The proposed conceptual model provides a narrative with a respective visual representation and depicts the main concepts and variables and more importantly their relationships. More specifically, the conceptual model is developed around 4 main pillars: Actors (and their strategic objectives), domains, tools, and phases. This structure allows to grasp the time variable of hybrid threats and identify the way that an actor can employ a series of tools to affect the targeted country in order to achieve a series of objectives. The proposed framework is not the mere listing of the above-mentioned pillars but aims at identifying the links between them as well as provide a flexible framework, a blueprint, that can be adapted to the needs of each EU and NATO MS. The proposed framework is validated against a number of real case studies in order to assess its validity and its analytical value. Although it would be convenient to establish the conceptual model on the basis of past experience, we refrained from doing so in order to deliver a framework which is future proof and describes the concept rather than a representation of past or current phases. Such an approach would severely limit the analytical value of the framework.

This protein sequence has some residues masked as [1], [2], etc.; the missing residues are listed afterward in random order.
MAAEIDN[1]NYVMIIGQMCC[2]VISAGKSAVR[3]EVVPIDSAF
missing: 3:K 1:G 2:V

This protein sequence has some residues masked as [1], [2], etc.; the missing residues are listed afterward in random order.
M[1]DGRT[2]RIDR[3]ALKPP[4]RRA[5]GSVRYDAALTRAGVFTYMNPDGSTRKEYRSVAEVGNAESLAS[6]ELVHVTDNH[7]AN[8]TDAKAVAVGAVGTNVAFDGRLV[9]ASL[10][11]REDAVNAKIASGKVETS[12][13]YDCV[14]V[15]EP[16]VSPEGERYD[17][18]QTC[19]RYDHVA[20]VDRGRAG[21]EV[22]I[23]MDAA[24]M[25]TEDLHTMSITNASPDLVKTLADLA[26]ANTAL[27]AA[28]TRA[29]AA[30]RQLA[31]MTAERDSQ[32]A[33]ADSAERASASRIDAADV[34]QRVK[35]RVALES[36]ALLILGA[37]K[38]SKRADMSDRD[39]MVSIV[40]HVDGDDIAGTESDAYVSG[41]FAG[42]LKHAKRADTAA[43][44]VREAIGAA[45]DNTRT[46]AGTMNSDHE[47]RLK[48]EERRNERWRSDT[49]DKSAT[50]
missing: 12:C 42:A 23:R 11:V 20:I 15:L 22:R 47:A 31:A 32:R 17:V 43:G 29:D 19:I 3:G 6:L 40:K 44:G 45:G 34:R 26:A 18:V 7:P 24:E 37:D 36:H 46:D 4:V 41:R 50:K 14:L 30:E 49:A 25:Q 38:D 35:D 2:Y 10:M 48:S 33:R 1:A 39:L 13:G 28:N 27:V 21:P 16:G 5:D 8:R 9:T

In particular, the conceptual model puts a lot of emphasis on actors aiming at understanding their drivers based on motives, doctrines, open-source intelligence and literature which provides pieces of evidence for their objectives. As mentioned above, the actors’ objectives have not been developed on the basis of observation but have been inferred from extensive research on available literature. A deep understanding on actors’ objectives is an excellent proxy for forecasting possible future activities albeit not enough. The conceptual model focuses on state and non-state actors and the case studies demonstrate the diversified nature of their activities and modus operandi.
An essential variable of the conceptual model is the identification of the various tools that enable state and non-state actors to conduct hybrid activities. Despite the extensive list of tools that have been included and analysed in the present document, the objective was not to develop an exhaustive list of tools but rather to provide examples and a model of what hybrid tools could look like so as to enable MS and international organisations to adapt the framework to their needs. Such an approach serves the purpose of avoiding a conceptual handcuffing which would restrict stakeholders rather than broaden their view. We are expecting that the end-users of this product will be in a position to propose also other tools of hybrid activity which are not currently listed and associate them with actors and domains.